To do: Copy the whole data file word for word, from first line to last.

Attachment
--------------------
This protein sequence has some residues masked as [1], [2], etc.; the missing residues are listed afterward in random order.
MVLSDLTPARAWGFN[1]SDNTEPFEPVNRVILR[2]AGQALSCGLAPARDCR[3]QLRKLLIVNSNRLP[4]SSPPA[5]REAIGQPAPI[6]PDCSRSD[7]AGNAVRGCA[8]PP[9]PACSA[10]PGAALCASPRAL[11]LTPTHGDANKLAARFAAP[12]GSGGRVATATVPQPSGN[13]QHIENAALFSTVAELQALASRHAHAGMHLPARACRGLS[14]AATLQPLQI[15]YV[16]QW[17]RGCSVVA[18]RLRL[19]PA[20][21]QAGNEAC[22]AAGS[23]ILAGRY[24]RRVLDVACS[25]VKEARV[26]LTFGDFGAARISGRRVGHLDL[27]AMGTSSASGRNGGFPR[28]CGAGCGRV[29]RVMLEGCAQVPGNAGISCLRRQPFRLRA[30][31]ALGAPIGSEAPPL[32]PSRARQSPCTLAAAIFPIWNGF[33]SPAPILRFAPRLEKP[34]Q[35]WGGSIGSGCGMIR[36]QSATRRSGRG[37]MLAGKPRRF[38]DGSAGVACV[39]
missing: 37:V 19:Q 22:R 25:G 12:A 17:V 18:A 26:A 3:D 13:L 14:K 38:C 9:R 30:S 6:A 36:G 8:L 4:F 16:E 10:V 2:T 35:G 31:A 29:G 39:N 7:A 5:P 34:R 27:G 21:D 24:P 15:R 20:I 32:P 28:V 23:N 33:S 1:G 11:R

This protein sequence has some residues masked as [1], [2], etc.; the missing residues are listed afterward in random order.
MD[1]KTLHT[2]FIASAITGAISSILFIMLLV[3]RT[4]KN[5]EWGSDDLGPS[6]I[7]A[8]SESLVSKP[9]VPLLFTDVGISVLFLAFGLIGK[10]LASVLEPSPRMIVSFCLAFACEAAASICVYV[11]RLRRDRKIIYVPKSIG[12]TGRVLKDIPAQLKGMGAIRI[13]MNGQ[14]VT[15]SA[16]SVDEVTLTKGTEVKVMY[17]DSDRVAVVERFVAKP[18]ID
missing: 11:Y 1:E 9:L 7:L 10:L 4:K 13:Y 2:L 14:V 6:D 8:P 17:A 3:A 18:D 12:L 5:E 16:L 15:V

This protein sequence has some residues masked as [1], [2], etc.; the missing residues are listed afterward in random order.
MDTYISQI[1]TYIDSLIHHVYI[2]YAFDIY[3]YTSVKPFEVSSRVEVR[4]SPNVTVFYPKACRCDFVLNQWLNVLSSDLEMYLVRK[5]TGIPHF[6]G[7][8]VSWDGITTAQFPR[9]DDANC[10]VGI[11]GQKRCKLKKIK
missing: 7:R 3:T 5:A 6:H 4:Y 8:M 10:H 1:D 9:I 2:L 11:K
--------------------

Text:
This protein sequence has some residues masked as [1], [2], etc.; the missing residues are listed afterward in random order.
MVLSDLTPARAWGFN[1]SDNTEPFEPVNRVILR[2]AGQALSCGLAPARDCR[3]QLRKLLIVNSNRLP[4]SSPPA[5]REAIGQPAPI[6]PDCSRSD[7]AGNAVRGCA[8]PP[9]PACSA[10]PGAALCASPRAL[11]LTPTHGDANKLAARFAAP[12]GSGGRVATATVPQPSGN[13]QHIENAALFSTVAELQALASRHAHAGMHLPARACRGLS[14]AATLQPLQI[15]YV[16]QW[17]RGCSVVA[18]RLRL[19]PA[20][21]QAGNEAC[22]AAGS[23]ILAGRY[24]RRVLDVACS[25]VKEARV[26]LTFGDFGAARISGRRVGHLDL[27]AMGTSSASGRNGGFPR[28]CGAGCGRV[29]RVMLEGCAQVPGNAGISCLRRQPFRLRA[30][31]ALGAPIGSEAPPL[32]PSRARQSPCTLAAAIFPIWNGF[33]SPAPILRFAPRLEKP[34]Q[35]WGGSIGSGCGMIR[36]QSATRRSGRG[37]MLAGKPRRF[38]DGSAGVACV[39]
missing: 37:V 19:Q 22:R 25:G 12:A 17:V 18:A 26:A 3:D 13:L 14:K 38:C 9:R 30:S 6:A 36:G 8:L 4:F 16:E 10:V 2:T 35:G 31:A 29:G 39:N 7:A 5:P 34:R 27:G 21:D 24:P 15:R 20:I 32:P 28:V 23:N 33:S 1:G 11:R

This protein sequence has some residues masked as [1], [2], etc.; the missing residues are listed afterward in random order.
MD[1]KTLHT[2]FIASAITGAISSILFIMLLV[3]RT[4]KN[5]EWGSDDLGPS[6]I[7]A[8]SESLVSKP[9]VPLLFTDVGISVLFLAFGLIGK[10]LASVLEPSPRMIVSFCLAFACEAAASICVYV[11]RLRRDRKIIYVPKSIG[12]TGRVLKDIPAQLKGMGAIRI[13]MNGQ[14]VT[15]SA[16]SVDEVTLTKGTEVKVMY[17]DSDRVAVVERFVAKP[18]ID
missing: 11:Y 1:E 9:L 7:L 10:L 4:K 13:Y 2:L 14:V 6:D 8:P 17:A 3:A 18:D 12:L 5:E 16:L 15:V

This protein sequence has some residues masked as [1], [2], etc.; the missing residues are listed afterward in random order.
MDTYISQI[1]TYIDSLIHHVYI[2]YAFDIY[3]YTSVKPFEVSSRVEVR[4]SPNVTVFYPKACRCDFVLNQWLNVLSSDLEMYLVRK[5]TGIPHF[6]G[7][8]VSWDGITTAQFPR[9]DDANC[10]VGI[11]GQKRCKLKKIK
missing: 7:R 3:T 5:A 6:H 4:Y 8:M 10:H 1:D 9:I 2:L 11:K